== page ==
concerned, they are in agreement when it comes to taking care of the
sheep. The verse does not in any way teach that they are one in
being God. In fact, John 10:30 was never translated as "I and my
Father are one God."
We wonder if there were grammatical rules upon
which you can base your mistaken idea that the conjunction "and" is
used to connect only subjects of equal class or category. Because if
there were such, then what could you say about phrases like, "God
and His people," "you and. your pet,'" mice and men," and the
like? Here, the conjunction "and" is used to connect
subjects of unequal categories, but do you know of a rule in grammar
that is violated by such a usage?
The proof that the Father and Christ, though
connected by the conjunction "and," in John 10:30, are
not equal is in verse 29, which states, "My Father, who has
given them to Me, is greater than all." Hence, the
Father is greater than the Lord Jesus Christ and this is supported
by Jesus' statement, "The Father is greater than I am" (John
Christ Himself also taught that He and the Father
are of different nature. He said God is spirit (John 4:24) unlike He
who is a man (John 8:40), who has flesh and bones (Luke 24:38-39).
Being different in nature, God and Christ therefore are of different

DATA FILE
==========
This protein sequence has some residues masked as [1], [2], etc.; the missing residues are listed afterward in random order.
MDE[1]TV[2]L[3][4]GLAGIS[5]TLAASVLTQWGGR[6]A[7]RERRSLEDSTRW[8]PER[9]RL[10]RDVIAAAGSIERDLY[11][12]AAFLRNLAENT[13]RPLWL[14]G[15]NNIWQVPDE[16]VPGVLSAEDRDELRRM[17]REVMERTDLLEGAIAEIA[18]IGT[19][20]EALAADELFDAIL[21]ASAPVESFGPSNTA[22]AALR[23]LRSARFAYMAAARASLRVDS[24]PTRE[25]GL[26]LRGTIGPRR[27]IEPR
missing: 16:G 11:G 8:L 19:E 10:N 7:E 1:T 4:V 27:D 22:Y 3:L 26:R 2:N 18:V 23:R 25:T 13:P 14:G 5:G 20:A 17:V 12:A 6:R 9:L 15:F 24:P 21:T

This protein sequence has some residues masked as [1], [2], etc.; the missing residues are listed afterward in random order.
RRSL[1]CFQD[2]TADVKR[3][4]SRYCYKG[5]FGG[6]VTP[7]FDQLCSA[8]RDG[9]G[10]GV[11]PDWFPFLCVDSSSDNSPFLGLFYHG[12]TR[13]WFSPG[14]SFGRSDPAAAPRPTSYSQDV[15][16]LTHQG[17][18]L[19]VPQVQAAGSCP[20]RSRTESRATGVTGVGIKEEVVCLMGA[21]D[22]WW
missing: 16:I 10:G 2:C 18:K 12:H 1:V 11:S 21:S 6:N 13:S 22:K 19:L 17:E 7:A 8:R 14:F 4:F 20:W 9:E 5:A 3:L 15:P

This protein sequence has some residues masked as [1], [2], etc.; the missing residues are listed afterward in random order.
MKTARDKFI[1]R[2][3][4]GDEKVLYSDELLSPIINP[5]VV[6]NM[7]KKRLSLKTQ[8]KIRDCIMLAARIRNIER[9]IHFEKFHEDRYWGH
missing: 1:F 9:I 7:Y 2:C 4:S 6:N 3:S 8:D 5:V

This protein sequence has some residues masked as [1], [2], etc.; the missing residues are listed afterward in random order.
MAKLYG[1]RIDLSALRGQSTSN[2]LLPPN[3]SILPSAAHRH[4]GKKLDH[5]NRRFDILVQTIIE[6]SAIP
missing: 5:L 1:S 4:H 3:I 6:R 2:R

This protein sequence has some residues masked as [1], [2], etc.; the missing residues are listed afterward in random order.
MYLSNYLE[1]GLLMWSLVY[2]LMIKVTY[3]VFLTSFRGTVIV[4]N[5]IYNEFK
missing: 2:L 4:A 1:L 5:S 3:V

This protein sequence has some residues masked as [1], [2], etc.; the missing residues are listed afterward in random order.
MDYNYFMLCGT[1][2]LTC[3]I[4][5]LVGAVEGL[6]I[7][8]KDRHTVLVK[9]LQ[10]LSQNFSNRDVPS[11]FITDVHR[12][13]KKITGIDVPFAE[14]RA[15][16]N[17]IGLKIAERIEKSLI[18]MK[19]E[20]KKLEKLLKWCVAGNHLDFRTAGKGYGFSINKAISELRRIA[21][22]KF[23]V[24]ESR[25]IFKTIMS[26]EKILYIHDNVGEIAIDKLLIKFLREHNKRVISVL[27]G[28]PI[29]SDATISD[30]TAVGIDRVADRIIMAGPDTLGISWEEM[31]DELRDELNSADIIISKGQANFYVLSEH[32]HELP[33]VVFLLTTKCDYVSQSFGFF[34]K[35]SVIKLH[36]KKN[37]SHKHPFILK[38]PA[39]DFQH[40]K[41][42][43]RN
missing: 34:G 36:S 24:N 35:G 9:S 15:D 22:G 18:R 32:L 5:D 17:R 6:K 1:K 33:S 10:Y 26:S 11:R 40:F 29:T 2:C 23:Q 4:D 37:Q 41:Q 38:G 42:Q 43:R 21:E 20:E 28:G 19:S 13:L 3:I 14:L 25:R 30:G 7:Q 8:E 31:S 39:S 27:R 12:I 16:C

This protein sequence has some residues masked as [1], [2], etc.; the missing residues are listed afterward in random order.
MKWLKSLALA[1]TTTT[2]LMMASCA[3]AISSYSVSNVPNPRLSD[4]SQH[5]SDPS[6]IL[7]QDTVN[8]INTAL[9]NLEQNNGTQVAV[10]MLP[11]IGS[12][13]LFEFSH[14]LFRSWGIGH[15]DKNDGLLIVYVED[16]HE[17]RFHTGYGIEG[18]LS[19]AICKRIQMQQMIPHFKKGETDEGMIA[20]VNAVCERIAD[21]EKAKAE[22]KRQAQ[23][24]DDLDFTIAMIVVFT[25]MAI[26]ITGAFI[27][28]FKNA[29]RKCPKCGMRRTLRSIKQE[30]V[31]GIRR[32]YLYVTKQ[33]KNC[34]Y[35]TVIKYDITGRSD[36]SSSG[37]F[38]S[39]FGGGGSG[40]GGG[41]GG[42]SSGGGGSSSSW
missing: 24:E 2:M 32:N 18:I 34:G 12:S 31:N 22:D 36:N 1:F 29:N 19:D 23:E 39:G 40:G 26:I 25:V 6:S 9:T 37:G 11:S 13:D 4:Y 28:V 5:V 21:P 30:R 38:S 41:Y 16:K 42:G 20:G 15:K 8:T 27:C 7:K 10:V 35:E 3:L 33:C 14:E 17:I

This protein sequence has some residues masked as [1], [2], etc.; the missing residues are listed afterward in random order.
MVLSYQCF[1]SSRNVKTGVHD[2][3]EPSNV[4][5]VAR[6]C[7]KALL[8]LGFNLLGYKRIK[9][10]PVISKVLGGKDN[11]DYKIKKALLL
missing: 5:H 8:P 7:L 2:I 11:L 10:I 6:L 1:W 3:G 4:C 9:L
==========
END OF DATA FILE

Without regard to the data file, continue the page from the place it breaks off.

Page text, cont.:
and unequal category.
If we examine the succeeding verses of John 10:30,
we can notice that the Jews wanted to stone Jesus because they
thought He was claiming to be God. But in Jesus' answer to them, He:
clearly proved that He was introducing Himself as the "Son of God" and
not God Himself:
31 Then the Jews took up stones again to
32 Jesus answered them,
“Many good works I have shown you from My Father.
For which of those works do you stone Me?”
33 The Jews answered Him, saying, “For a
good work we do not stone You, but for blasphemy, and because You,
being a Man, make Yourself God.”
34 Jesus answered them, “Is it not
written in your law, ‘I said, “You are gods”’?
35 If He called them gods, to whom the
word of God came (and the Scripture cannot be broken),
36 do you say of Him whom the Father
sanctified and sent into the world, ‘You are blaspheming,’ because I
said, ‘I am the Son of God’?
(Jn. 10:31-36, New King James Version)
Hence, your conclusion that Jesus and the Father
are one in being ''persons" of God is what the Bible doesn't teach
in John 10:30. Jesus introduced Himself neither as God
nor as "God the Son" but as the "Son of God". Unlike what you
believe and advocate, Christ teaches that there is only one true
God, the Father in Heaven (John l7:l,3).
Jesus spoke these words, lifted up His eyes
to heaven, and said: “Father, the hour has come. Glorify Your Son,
that Your Son also may glorify You,
And this is eternal life, that they may know
You, the only true God, and Jesus Christ whom You have sent. (John
Verses in smaller font
were added for clarity.
Suggestion: If you have further questions, please feel free
to visit the
Iglesia ni Cristo congregation nearest you. A minister or
an evangelical worker would be happy to answer any biblical question
you have in mind.